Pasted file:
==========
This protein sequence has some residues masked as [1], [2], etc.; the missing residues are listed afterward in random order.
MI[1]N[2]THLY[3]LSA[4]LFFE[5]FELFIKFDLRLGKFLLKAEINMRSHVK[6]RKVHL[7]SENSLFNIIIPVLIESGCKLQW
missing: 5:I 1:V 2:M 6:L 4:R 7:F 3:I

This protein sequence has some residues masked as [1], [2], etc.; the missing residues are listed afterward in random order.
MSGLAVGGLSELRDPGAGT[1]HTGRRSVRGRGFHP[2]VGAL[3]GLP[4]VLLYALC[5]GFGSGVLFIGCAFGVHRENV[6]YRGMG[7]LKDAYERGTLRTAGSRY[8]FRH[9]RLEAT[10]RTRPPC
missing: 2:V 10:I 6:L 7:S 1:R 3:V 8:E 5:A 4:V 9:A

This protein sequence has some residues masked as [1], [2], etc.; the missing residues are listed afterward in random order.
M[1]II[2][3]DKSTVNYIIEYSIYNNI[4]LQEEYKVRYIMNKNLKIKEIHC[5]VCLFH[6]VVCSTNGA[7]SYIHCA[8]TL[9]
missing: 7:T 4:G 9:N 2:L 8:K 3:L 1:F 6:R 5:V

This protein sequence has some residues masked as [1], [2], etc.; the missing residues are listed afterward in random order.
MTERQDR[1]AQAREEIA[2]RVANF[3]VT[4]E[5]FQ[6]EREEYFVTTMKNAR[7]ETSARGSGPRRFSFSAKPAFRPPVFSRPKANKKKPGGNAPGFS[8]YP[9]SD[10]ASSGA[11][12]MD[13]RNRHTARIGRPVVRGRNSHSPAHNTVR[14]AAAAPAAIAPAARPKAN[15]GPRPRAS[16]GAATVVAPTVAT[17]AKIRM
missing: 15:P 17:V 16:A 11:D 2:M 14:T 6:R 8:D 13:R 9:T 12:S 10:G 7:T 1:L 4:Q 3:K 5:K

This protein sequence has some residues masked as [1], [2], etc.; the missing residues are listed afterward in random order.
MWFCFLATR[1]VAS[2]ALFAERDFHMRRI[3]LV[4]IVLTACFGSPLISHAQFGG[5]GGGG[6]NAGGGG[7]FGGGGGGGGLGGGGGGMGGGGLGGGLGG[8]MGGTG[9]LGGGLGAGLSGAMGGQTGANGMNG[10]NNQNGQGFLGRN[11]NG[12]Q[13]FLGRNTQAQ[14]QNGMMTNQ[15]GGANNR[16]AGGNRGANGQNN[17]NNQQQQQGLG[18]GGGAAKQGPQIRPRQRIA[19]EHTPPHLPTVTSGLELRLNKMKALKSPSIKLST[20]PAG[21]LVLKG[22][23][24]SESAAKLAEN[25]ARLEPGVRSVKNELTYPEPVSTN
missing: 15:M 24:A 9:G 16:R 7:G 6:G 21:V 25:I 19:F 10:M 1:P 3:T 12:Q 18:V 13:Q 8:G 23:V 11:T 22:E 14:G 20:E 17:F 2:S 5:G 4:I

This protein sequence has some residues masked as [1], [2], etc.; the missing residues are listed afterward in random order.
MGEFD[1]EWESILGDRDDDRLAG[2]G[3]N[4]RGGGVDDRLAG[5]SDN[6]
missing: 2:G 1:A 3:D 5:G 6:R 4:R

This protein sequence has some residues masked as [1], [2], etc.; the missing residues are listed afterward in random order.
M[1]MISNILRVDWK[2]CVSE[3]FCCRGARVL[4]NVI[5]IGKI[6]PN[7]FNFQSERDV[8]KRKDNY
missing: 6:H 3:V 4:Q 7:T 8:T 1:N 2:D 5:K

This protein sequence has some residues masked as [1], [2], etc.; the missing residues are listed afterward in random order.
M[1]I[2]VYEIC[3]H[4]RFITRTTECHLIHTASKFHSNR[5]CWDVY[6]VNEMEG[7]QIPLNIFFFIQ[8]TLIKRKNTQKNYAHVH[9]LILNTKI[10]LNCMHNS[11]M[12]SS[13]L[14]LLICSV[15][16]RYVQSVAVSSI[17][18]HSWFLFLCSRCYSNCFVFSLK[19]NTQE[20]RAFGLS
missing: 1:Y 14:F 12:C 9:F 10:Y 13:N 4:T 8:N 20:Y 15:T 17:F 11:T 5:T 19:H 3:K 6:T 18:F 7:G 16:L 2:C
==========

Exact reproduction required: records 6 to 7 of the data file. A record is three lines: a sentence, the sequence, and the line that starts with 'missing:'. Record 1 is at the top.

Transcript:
This protein sequence has some residues masked as [1], [2], etc.; the missing residues are listed afterward in random order.
MGEFD[1]EWESILGDRDDDRLAG[2]G[3]N[4]RGGGVDDRLAG[5]SDN[6]
missing: 2:G 1:A 3:D 5:G 6:R 4:R

This protein sequence has some residues masked as [1], [2], etc.; the missing residues are listed afterward in random order.
M[1]MISNILRVDWK[2]CVSE[3]FCCRGARVL[4]NVI[5]IGKI[6]PN[7]FNFQSERDV[8]KRKDNY
missing: 6:H 3:V 4:Q 7:T 8:T 1:N 2:D 5:K